Top 10 Networking Features in Windows Server 2019: #7 SDN Goes Mainstream

Authors: Greg Cusanza, Schumann Ge

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This blog is part of a series for the Top 10 Networking Features in Windows Server 2019! 
-- Click HERE to see the other blogs in this series.

Look for the Try it out sections then give us some feedback in the comments! 
Don't forget to tune in next week for the next feature in our Top 10 list!

If you’ve ever deployed Software Defined Networking (SDN), you know it provides great power but is historically difficult to deploy. Now, with Windows Server 2019, it’s easy to deploy and manage through a new deployment UI and Windows Admin Center extension that will enable anyone to harness the power of SDN.  Even better, these improvements also apply to SDN in Windows Server 2016!

For those of you new to SDN in Windows Server, you might be surprised to learn that it’s included as a key component of the Software Defined Data Center (SDDC), providing software-based network functions such as virtual networking with switching, routing, firewalling with micro-segmentation, third-party appliances, and load balancing, all virtualized and highly optimized for availability and performance.

This enables you to create a datacenter or branch office with lower costs, with increased security, and greater agility to tailor the network to meet the needs of your applications. It’s all included in Windows Server Datacenter edition, so any SDDC deployment from two node hyper-converged systems up to multi-rack data-center deployments benefit from these capabilities…

At no extra cost!

Getting Started

In this post we’ll cover the new steps for setting up your physical network for SDN, deploying SDN with SDN Express and then using the Windows Admin Center to manage the new deployment.

Setting up the physical network

Every SDN system must connect and interface with a physical network, this is not unique to Microsoft’s SDN implementation. We publish a recommended topology for how your physical network should be configured to help bridge the gap between server admin and network admin.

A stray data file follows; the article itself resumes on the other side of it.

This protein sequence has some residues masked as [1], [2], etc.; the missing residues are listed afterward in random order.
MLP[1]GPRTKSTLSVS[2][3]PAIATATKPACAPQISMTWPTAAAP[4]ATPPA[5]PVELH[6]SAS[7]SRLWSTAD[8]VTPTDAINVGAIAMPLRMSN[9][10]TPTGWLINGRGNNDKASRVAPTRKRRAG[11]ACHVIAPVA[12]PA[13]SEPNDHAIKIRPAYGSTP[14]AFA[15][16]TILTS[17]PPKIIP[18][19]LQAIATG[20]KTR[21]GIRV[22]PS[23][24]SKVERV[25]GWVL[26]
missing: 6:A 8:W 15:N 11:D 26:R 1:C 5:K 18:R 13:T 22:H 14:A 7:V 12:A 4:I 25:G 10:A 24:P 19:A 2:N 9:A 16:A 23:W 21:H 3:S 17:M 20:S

Updates to our best practice topology streamline it down to requiring only two networks to be configured:

  1. A management network for infrastructure communication
  2. A provider network for the virtualized workload traffic.

This separation allows the two networks to be fully isolated, even down to two separate sets of physical networking if you choose, creating a complete boundary between infrastructure and tenant.

To learn more, refer to the Plan a Software Defined Network Infrastructure topic on docs.microsoft.com.

Deploying SDN with ease

Once you have the physical network configured you are ready for deployment.

Note: If you’re using SCVMM for management you must use VMM to perform the deployment, and from then on will use VMM’s integrated and managed SDN environment. When deploying through SCVMM you can use it’s UI, or the automation available through the VMM SDN Express scripts on github.

 

SDN Express is a UI, a PowerShell script and set of modules available on Github to get you up and running quickly.  The new guided UI is able to perform parameter validation so may common errors are detected at input time.  This gives you an immediate opportunity to correct mistakes before deployment begins.